Interactions between Children’s Hospital and Blue Cross operate under various contracts, but in this instance, the applicable contract had lapsed for a ten-month period. The dispute concerned services provided to patients enrolled in the Medi-Cal managed care plan, under which the California Department of Health Care Services (“DHCS”) pays a monthly fixed fee per patient to Blue Cross. In turn, when services are rendered for Medi-Cal managed care, Blue Cross pays the Hospital. The services at issue were part of “post-stabilization care,” which, unlike emergency care, is not mandated by state and federal law, and may require pre-authorization by a health plan for reimbursement. For mandated emergency care, the Hospital is required by law to accept from Blue Cross the amount it would receive directly from DHCS for those services—the average California Medical Assistance Commission (“CMAC”) rate. When the Hospital billed Blue Cross for the emergency and post-stabilization services, Blue Cross paid the CMAC rate for both types of services. The Hospital then brought a claim for additional moneys for the post-stabilization services, requesting the difference between the CMAC rate and the chargemaster rate. When the Hospital claimed that the “reasonable and customary value” of the services it provided was equal to the amount billed via the chargemaster, the court disagreed.
For a comprehensive summary of the court’s reasoning, read our case summary. In brief, it came down to this: The law allows parties who provide a service for which they are not paid to sue for payment, and to prove to a court what they are owed in an age-old remedy called quantum meruit, or “what one has earned.” The California Appeals court has made clear that hospitals, just like other entities and persons, are subject to this timeless concept that is based in fairness. The Hospital relied on a claims settlement regulation, which it essentially asserted as an exception to the rule|however, the court said that regulation was actually just an application of quantum meruit to health claims settlements. If hospitals want to obtain the full chargemaster rates outside of a contract, they have to show that they deserve them. The chargemaster is only one piece of evidence—the ceiling—for “reasonable” or “market value.”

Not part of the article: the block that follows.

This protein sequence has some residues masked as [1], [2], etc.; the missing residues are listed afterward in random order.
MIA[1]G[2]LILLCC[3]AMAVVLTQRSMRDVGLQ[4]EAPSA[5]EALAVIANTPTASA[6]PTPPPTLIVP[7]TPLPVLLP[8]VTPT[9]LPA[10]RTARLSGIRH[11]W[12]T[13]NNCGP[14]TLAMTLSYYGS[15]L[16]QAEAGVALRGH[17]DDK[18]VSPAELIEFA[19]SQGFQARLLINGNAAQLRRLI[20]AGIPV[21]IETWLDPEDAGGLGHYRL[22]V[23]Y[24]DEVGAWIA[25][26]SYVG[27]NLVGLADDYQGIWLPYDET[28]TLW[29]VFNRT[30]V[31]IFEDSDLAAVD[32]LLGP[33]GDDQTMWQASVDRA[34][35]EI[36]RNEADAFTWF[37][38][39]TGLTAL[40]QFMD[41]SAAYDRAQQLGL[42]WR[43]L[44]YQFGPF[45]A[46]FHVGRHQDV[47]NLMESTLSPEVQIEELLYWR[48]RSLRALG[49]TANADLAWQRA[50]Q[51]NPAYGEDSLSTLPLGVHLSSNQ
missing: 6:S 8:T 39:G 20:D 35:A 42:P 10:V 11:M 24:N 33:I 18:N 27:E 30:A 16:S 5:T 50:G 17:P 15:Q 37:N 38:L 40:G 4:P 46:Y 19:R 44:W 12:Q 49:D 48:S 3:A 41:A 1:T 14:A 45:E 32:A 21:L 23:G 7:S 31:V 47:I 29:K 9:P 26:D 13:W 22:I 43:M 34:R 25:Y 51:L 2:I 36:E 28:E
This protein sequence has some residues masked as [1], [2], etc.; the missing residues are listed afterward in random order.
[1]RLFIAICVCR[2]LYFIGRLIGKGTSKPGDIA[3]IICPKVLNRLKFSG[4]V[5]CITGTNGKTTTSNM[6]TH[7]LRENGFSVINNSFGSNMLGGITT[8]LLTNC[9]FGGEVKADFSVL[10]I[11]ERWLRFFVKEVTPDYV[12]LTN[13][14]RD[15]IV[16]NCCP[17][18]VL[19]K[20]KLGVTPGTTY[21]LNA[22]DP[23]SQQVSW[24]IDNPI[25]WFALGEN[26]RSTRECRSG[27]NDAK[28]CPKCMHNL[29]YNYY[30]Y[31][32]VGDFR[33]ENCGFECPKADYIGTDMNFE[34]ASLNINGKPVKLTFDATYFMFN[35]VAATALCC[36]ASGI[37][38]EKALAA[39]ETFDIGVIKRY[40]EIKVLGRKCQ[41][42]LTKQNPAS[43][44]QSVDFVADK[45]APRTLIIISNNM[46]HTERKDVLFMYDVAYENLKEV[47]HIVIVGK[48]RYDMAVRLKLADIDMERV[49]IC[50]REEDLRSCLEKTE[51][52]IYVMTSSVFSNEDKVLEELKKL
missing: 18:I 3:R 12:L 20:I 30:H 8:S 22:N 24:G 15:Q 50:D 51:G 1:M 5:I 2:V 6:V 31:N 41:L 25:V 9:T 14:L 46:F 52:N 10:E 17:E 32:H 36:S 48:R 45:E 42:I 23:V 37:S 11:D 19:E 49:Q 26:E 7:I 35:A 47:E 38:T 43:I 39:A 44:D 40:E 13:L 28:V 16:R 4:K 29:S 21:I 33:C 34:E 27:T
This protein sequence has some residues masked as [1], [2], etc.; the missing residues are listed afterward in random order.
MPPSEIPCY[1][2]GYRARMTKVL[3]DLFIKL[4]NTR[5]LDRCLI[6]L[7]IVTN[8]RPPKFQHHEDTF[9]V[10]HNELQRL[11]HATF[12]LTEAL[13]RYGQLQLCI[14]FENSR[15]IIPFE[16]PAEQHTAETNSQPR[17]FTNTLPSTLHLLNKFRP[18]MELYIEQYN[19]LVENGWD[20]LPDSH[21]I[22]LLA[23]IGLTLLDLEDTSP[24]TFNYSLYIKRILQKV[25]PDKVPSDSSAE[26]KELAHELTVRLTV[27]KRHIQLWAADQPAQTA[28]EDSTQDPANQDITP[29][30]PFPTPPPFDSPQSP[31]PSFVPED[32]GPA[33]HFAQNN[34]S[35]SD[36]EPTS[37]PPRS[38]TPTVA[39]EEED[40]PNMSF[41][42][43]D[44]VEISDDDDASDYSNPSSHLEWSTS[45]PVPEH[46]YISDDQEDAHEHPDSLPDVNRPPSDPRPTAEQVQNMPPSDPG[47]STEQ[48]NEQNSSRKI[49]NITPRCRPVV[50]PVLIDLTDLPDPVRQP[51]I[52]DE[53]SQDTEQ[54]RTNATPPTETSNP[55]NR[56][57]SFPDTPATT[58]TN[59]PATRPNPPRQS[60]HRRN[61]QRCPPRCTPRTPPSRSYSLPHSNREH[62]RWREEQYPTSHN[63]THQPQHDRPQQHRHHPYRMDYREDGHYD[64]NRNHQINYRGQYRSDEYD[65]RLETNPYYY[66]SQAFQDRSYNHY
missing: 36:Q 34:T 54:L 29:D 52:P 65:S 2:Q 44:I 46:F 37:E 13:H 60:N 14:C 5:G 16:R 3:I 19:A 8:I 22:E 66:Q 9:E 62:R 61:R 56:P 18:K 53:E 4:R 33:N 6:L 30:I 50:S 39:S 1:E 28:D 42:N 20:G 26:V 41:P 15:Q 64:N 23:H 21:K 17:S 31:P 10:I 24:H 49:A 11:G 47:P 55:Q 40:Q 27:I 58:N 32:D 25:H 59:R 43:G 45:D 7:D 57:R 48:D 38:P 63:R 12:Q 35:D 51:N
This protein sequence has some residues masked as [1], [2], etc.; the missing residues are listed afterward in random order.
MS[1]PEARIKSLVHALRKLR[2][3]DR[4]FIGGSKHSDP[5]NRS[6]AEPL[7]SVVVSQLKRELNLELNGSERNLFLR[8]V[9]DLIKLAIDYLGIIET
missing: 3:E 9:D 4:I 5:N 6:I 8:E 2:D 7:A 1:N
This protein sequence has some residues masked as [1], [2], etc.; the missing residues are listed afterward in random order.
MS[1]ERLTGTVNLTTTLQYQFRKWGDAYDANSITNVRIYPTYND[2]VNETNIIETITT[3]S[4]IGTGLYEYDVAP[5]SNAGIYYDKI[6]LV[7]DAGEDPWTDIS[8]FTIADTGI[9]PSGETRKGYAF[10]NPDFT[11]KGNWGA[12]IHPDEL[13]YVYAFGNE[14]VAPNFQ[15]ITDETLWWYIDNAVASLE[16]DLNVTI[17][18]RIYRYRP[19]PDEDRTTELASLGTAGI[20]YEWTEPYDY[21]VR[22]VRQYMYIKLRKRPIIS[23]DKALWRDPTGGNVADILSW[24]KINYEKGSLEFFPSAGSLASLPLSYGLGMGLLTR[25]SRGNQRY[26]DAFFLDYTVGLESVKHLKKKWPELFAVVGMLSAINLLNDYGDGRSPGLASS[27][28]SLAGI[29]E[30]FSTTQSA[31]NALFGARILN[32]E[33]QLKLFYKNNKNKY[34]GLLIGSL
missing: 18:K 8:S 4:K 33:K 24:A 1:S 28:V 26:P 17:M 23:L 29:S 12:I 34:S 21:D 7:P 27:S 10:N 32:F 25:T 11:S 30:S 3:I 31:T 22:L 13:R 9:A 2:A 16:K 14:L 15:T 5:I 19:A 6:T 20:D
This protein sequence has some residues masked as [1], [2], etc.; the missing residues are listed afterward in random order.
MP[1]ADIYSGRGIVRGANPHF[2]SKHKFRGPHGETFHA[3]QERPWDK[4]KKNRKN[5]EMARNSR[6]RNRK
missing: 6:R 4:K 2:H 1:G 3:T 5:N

It is clear that California hospitals must now expect to prove that what they bill for services is equal to the value of the services provided. What is unclear is how this case will affect how hospitals charge non-contracted parties in the first place. It may be that hospitals will lower their chargemaster rates to more accurately reflect market rates, if they are likely to face a losing court battle over inflated charges. It will be interesting to see how this plays out over time. This case is certainly a win for fairness in hospital pricing at the legal level, and is likely to have great practical effects as well.